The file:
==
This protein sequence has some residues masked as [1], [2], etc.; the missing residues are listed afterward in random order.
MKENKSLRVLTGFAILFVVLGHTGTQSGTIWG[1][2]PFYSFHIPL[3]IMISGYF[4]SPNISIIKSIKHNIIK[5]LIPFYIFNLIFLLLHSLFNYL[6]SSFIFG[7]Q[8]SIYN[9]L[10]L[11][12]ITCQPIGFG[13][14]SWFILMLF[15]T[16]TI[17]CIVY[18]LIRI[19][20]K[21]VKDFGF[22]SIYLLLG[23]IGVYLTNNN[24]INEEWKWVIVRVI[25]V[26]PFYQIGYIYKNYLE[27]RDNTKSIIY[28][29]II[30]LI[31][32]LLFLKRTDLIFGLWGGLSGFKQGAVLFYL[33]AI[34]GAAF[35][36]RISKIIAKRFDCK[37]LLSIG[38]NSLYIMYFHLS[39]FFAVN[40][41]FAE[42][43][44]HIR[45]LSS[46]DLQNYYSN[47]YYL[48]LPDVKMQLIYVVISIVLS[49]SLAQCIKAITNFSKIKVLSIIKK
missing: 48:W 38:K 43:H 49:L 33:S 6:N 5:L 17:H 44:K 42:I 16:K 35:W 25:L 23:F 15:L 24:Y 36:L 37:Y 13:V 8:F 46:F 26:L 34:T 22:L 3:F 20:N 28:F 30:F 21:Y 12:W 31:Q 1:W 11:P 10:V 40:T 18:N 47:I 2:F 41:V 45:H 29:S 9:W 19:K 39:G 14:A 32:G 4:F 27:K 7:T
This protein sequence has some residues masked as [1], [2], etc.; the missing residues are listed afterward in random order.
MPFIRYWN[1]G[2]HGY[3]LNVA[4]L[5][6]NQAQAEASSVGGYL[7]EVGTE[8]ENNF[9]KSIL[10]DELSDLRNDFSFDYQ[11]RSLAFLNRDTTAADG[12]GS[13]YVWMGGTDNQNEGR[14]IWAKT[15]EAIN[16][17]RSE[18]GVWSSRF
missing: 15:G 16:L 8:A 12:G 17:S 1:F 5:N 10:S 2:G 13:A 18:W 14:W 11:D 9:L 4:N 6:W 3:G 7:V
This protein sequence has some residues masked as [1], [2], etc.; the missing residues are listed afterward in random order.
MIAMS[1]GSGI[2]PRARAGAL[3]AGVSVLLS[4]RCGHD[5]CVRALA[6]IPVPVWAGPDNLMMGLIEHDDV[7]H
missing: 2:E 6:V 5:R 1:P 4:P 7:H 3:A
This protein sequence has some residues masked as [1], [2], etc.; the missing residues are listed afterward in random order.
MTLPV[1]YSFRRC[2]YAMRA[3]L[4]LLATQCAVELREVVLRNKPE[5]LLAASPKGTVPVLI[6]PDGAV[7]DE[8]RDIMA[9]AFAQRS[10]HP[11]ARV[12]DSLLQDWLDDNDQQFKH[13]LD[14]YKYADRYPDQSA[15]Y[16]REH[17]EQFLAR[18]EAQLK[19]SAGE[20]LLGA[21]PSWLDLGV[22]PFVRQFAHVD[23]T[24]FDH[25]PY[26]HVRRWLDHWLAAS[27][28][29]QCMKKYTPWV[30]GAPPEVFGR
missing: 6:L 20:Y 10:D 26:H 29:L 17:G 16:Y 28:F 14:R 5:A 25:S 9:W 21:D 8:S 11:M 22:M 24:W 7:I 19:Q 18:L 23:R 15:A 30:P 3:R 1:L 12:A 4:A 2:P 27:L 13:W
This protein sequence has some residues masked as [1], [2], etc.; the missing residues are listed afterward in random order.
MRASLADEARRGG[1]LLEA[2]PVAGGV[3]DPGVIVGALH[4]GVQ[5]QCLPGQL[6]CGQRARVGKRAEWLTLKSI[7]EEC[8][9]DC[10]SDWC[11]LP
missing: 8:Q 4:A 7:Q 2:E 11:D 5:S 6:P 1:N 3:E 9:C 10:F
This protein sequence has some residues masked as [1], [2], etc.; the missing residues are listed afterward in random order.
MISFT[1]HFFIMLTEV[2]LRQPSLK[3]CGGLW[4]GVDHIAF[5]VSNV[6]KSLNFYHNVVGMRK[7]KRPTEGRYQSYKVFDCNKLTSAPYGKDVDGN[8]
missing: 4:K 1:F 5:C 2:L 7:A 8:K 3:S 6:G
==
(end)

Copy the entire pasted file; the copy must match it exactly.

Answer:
This protein sequence has some residues masked as [1], [2], etc.; the missing residues are listed afterward in random order.
MKENKSLRVLTGFAILFVVLGHTGTQSGTIWG[1][2]PFYSFHIPL[3]IMISGYF[4]SPNISIIKSIKHNIIK[5]LIPFYIFNLIFLLLHSLFNYL[6]SSFIFG[7]Q[8]SIYN[9]L[10]L[11][12]ITCQPIGFG[13][14]SWFILMLF[15]T[16]TI[17]CIVY[18]LIRI[19][20]K[21]VKDFGF[22]SIYLLLG[23]IGVYLTNNN[24]INEEWKWVIVRVI[25]V[26]PFYQIGYIYKNYLE[27]RDNTKSIIY[28][29]II[30]LI[31][32]LLFLKRTDLIFGLWGGLSGFKQGAVLFYL[33]AI[34]GAAF[35][36]RISKIIAKRFDCK[37]LLSIG[38]NSLYIMYFHLS[39]FFAVN[40][41]FAE[42][43][44]HIR[45]LSS[46]DLQNYYSN[47]YYL[48]LPDVKMQLIYVVISIVLS[49]SLAQCIKAITNFSKIKVLSIIKK
missing: 48:W 38:K 43:H 49:L 33:S 6:N 5:L 17:H 44:K 42:I 16:K 35:W 25:L 23:F 15:L 24:Y 36:L 37:Y 13:V 8:F 46:F 26:L 34:T 22:L 3:F 20:N 28:F 30:F 21:Y 12:W 31:Q 1:W 11:P 10:V 40:T 18:N 47:I 2:F 41:V 45:H 29:S 9:W 19:K 39:G 14:A 32:G 4:F 27:K 7:T
This protein sequence has some residues masked as [1], [2], etc.; the missing residues are listed afterward in random order.
MPFIRYWN[1]G[2]HGY[3]LNVA[4]L[5][6]NQAQAEASSVGGYL[7]EVGTE[8]ENNF[9]KSIL[10]DELSDLRNDFSFDYQ[11]RSLAFLNRDTTAADG[12]GS[13]YVWMGGTDNQNEGR[14]IWAKT[15]EAIN[16][17]RSE[18]GVWSSRF
missing: 15:G 16:L 8:A 12:G 17:S 1:F 5:N 10:S 2:G 13:A 18:W 14:W 11:D 9:L 4:N 6:W 3:G 7:V
This protein sequence has some residues masked as [1], [2], etc.; the missing residues are listed afterward in random order.
MIAMS[1]GSGI[2]PRARAGAL[3]AGVSVLLS[4]RCGHD[5]CVRALA[6]IPVPVWAGPDNLMMGLIEHDDV[7]H
missing: 2:E 6:V 5:R 1:P 4:P 7:H 3:A
This protein sequence has some residues masked as [1], [2], etc.; the missing residues are listed afterward in random order.
MTLPV[1]YSFRRC[2]YAMRA[3]L[4]LLATQCAVELREVVLRNKPE[5]LLAASPKGTVPVLI[6]PDGAV[7]DE[8]RDIMA[9]AFAQRS[10]HP[11]ARV[12]DSLLQDWLDDNDQQFKH[13]LD[14]YKYADRYPDQSA[15]Y[16]REH[17]EQFLAR[18]EAQLK[19]SAGE[20]LLGA[21]PSWLDLGV[22]PFVRQFAHVD[23]T[24]FDH[25]PY[26]HVRRWLDHWLAAS[27][28][29]QCMKKYTPWV[30]GAPPEVFGR
missing: 6:L 20:Y 10:D 26:H 29:L 17:G 16:Y 28:F 14:R 5:A 25:S 9:W 21:D 8:S 11:M 22:M 24:W 7:I 19:Q 18:L 23:R 15:A 30:P 3:R 1:L 12:A 4:A 2:P 27:L 13:W
This protein sequence has some residues masked as [1], [2], etc.; the missing residues are listed afterward in random order.
MRASLADEARRGG[1]LLEA[2]PVAGGV[3]DPGVIVGALH[4]GVQ[5]QCLPGQL[6]CGQRARVGKRAEWLTLKSI[7]EEC[8][9]DC[10]SDWC[11]LP
missing: 8:Q 4:A 7:Q 2:E 11:D 5:S 6:P 1:N 3:E 9:C 10:F
This protein sequence has some residues masked as [1], [2], etc.; the missing residues are listed afterward in random order.
MISFT[1]HFFIMLTEV[2]LRQPSLK[3]CGGLW[4]GVDHIAF[5]VSNV[6]KSLNFYHNVVGMRK[7]KRPTEGRYQSYKVFDCNKLTSAPYGKDVDGN[8]
missing: 4:K 1:F 5:C 2:L 7:A 8:K 3:S 6:G